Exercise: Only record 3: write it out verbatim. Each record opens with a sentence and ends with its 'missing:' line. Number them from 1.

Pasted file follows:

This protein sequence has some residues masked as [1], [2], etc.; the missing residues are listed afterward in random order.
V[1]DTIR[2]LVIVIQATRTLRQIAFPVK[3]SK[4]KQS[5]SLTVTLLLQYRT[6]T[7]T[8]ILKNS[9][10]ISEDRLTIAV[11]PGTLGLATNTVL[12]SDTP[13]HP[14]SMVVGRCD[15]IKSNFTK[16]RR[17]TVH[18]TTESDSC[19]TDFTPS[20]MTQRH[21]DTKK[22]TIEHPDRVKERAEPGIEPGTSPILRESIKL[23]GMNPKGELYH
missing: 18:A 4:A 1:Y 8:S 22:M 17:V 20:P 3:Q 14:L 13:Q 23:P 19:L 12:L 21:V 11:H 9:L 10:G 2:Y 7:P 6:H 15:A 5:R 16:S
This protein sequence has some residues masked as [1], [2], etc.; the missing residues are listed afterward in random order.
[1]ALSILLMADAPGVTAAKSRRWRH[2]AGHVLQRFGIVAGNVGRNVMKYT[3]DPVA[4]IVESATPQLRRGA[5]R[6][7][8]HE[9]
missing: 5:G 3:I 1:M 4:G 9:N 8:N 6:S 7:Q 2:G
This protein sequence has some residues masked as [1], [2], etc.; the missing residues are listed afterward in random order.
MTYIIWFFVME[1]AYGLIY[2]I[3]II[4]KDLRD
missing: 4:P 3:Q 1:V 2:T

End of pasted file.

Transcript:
This protein sequence has some residues masked as [1], [2], etc.; the missing residues are listed afterward in random order.
MTYIIWFFVME[1]AYGLIY[2]I[3]II[4]KDLRD
missing: 4:P 3:Q 1:V 2:T